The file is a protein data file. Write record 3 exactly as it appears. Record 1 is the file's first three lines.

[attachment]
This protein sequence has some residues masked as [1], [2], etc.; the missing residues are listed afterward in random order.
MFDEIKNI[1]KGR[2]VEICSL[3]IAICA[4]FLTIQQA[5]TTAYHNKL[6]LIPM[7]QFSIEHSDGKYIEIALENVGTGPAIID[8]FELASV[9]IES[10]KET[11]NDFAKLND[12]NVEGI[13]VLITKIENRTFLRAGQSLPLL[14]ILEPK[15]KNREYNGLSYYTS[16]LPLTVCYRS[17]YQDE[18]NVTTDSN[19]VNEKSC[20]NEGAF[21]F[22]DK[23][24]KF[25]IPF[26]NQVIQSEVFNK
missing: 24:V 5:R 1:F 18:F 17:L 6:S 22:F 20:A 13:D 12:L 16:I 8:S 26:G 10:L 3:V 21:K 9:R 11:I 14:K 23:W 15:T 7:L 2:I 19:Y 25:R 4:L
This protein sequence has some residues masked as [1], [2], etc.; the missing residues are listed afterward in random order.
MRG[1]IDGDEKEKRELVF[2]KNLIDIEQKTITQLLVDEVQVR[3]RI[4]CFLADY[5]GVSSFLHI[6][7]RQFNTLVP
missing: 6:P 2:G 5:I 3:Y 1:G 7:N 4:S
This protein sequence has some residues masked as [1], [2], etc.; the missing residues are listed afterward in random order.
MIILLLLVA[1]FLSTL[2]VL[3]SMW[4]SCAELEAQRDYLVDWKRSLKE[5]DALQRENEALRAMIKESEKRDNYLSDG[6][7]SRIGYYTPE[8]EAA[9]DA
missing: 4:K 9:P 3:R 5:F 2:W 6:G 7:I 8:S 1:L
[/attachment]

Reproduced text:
This protein sequence has some residues masked as [1], [2], etc.; the missing residues are listed afterward in random order.
MIILLLLVA[1]FLSTL[2]VL[3]SMW[4]SCAELEAQRDYLVDWKRSLKE[5]DALQRENEALRAMIKESEKRDNYLSDG[6][7]SRIGYYTPE[8]EAA[9]DA
missing: 4:K 9:P 3:R 5:F 2:W 6:G 7:I 8:S 1:L